Guest Post: The Big Fat Goal (by @AliceH82)

Our sponsored athlete Alice Hector @AliceH82 is a pro triathlete, and returns with a guest blog for the new year on the topical but sometimes difficult subject of Motivation. Alice’s personal website is

So you want to get fit in the New Year? In the first few weeks, it’s easy enough to get out there, but when the novelty of exercise wears off, it’s important to have a Big Fat Goal in your head that answers that inevitable question, “why am I doing this?”

Setting your own personal targets is vital if you want to improve. If you don’t set your Big Fat Goal early on, you may find you lose your sense of purpose, and it’ll be harder to keep going.

Alice: I was just wondering if you could help me find my way.
Cheshire Cat: Well that depends on where you want to get to.
Alice: Oh, it really doesn’t matter
Cheshire Cat: Then it really doesn’t matter which way you go.

Lewis Carroll – Alice in Wonderland

No direction leads to confusion and procrastination. You may get there in the end, but it’ll be a slower process full of diversions, stops and u-turns. In the gym or out on the open road, the aim has to get the most out each time. A focussed approach will get you there.

You need your Big Fat Goal but you also need a process in place to get you there: a series of mini-goals. There are a few simple considerations to make when deciding what you’ll go for and how you’ll do it.

Specific: Make your goals specific to you. Think about what will make you happy, never mind what your peer group is doing, and then do a bit of research as to how to best use your training time.

Measurable: How will you determine if you are on your way to success? You need some markers to aim for. For instance, if your 5k time is currently 31 minutes then a sub 30 minutes would be a great goal, and a simple way to monitor fitness gains. If you are looking to lose weight, it’s a great idea to focus on something like this too, rather than the weight itself. That way, you get fitter, feel better, and the weight will shift naturally: a far more positive experience.

Agreed: Talk to an experienced coach or trainer about what’s realistic for you. You can then base your training specifically around achieving your targets. Talk to your family and friends too so they know what you’re trying to do. If you have support, motivation will be at its highest, ensuring you keep coming back for more.

Realistic: Another important aspect of goal setting is to make your mission challenging but ultimately achievable. For example, if you’re like me and can barely touch your toes aged 33, it’s highly improbable you will be an Olympic gymnast by the time the year’s out.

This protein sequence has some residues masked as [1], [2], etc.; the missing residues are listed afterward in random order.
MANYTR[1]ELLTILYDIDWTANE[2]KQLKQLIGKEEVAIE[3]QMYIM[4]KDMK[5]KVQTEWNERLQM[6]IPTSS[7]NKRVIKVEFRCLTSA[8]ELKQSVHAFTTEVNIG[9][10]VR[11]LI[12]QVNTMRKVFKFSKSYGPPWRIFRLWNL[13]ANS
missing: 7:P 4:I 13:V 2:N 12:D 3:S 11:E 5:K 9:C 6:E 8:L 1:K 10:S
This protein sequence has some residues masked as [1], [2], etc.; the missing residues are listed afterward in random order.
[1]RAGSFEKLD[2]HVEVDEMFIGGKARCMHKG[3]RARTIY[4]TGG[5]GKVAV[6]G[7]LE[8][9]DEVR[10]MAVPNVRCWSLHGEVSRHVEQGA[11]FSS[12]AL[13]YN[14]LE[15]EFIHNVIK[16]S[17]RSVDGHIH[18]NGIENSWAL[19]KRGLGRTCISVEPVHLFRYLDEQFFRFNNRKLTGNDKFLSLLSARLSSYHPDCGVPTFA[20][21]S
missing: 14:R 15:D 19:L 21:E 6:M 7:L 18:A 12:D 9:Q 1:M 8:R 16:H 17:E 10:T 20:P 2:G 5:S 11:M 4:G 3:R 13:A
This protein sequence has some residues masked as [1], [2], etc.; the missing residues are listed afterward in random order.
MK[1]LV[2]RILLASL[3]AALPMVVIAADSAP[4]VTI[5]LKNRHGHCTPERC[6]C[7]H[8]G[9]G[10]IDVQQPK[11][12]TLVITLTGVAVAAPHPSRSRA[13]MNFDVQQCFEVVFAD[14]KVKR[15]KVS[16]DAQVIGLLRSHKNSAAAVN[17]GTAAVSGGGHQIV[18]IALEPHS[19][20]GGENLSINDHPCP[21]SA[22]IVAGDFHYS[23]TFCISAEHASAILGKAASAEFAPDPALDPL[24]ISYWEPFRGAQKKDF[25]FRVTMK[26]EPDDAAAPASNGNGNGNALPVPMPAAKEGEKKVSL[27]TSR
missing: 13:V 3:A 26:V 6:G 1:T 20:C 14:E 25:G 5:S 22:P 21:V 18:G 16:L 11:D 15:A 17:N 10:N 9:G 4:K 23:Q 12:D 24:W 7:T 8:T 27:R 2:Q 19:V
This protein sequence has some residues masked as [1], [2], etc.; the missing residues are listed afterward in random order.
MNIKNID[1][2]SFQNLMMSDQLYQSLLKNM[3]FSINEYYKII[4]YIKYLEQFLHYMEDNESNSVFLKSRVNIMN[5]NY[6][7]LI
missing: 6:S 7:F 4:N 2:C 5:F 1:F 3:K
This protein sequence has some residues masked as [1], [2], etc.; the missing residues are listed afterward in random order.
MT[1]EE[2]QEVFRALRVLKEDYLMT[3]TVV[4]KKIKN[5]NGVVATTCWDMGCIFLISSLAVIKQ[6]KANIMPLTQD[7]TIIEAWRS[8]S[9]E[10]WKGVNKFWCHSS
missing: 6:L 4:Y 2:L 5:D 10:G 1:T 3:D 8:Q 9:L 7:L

A lot of people get sucked into setting goals based upon finish position: ‘to be top 3’ or ‘not to be last’. Setting and achieving goals needs to be under your control. Other people are out of your control. This is where a personal best is a far preferable objective.

Time-phased: Say your sub 30 minute 5k is a short-term goal, and is achieved within 3 months; what next? You need a ‘ladder of success’. Establish small goals to tick off along the way to your BFG. You may want to follow your 5k with another faster one, or successfully complete a 10km event. After that? In the back of your head, you need something grand that makes you a bit scared (and perhaps have other people thinking you are a little crazy).

Exciting: There’s no point in setting something you 100% know you can do, or something that’s going to be too easy. It’s just not challenging enough. Push yourself in order to get the most out: it’s far more rewarding than a softly-softly approach. Realistic yes, but you can still aim high… Everyone is capable of great things. Obviously you have to take baby steps to get there, so starting on the bottom rung of your ladder is always advised.

 Quite simply: What target would you set yourself if you knew you couldn’t fail?

Recorded: Goals need to be written down as soon as possible, so you can use this as a reference point during the year when the going inevitably gets tough! Keep a training diary too so you can look back and see your progress, for when you have a bad day or lose sight of why you started. If you do get a niggle or a setback, you can read your diary and usually it’s easy to see where you went wrong.

How do you choose your Big Fat Goal? Look on the EntryCentral website for links to hundreds of events of all different shapes and sizes, from running to cycling and multi-sport.

Alice Hector

Our sponsored athlete Alice Hector

About Ian McLaughlin

Software engineer, has-been triathlete

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